But this year yields on 10 year US treasuries have jumped, hitting 3.2% this month. Suddenly the extra risk investors must accept with equities doesn’t look so attractive. Why have yields shot up? Keeping it simple, that’s mainly because of higher interest rates and the firm message from the US Fed that this trend will continue into 2019.

Policymakers at the US central bank increased interest rates for the third time this year last month to 2.25%. The widespread belief is that a fourth hike could come through in December and the market is anticipating three rate rises through 2019. For bonds to remain attractive to investors versus cash, asset prices need to come down on fixed income bonds which pushes yields up.

Higher interest rates also work against equity markets since they push up borrowing costs for companies and individuals, potentially hurting corporate profits and curbing consumer spending.

These trends have been playing out in financial markets all year so we cannot really say that this latest correction in equities has come from out of the blue. ‘The sharp sell-off in the US has likely caught no one by surprise,’ says Paras Anand, head of asset management, Asia Pacific at Fidelity International.

‘If anything, investors have been wondering how, in the face of tighter monetary policy, a contracting labour market and rising oil prices, the US has continued to be so resilient.’


The widespread decline in share prices has understandably made investors nervous and eager to find some way to add an element of protection to their portfolios. You can do this by making subtle shifts, perhaps increasing stakes in reliable income-bearing stocks, funds and trusts that will help improve diversification.

But we do not subscribe to the idea that most investors should rip up their portfolios en masse and start wearing their tin hats, especially if you are investing for the medium to longer term.


Remaining invested in the market has historically been the best course of action if you’re in it for the long haul. Stock markets have a
tendency to recover faster than you think, although precisely predicting when that may happen is impossible.

You might reasonably ask whether the fundamentals have changed for your investments, and if they haven’t deteriorated, it’s probably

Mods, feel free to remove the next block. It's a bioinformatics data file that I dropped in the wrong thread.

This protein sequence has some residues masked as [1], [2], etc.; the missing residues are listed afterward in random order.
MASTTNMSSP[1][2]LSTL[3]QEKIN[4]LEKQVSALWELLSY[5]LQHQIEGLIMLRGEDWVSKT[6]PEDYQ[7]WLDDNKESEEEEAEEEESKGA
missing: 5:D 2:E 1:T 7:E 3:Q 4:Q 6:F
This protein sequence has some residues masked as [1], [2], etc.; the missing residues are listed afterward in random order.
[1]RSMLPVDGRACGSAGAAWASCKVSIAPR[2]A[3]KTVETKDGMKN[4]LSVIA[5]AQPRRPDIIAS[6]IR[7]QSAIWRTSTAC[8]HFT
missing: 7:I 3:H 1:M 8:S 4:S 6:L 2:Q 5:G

best to do nothing. If they have, you need to do further research and ask whether you should still own that investment.

But it is also advisable to remain open to the possibility that for many good quality companies, little has really changed except the valuation. That could mean a rare chance to invest in a business at a price discounted to levels seldom seen.

‘We are closer to the end of the current cycle than the beginning,’ says Karen Ward, the chief market strategist in JP Morgan Asset Management’s Europe, Middle East and Africa unit.

But that is not to say the best of the investment profits from equity growth have been had, far from it. ‘Late cycle returns can be spectacular,’ she stresses.

It is worth noting that UK stocks had already been lagging the performance of other major markets before the current market sell-off. The FTSE 100 had actually declined 1.8% year to date as of 3 October and hasn’t made meaningful ground in 15 months.

Since the sell-off began on 4 October (the first day share prices were affected in the UK) the index has fallen 6.7%.

We are taking a front foot approach. We have noted several excellent companies with very strong investment credentials that are now looking attractive. So we have extended our weekly Great Ideas section to give readers a handful of opportunities to get on board, if they choose to.

They may not all be super cheap, but these are high quality businesses with great prospects whose shares are now available at valuations not seen in some time.

You can read that companion piece by clicking here.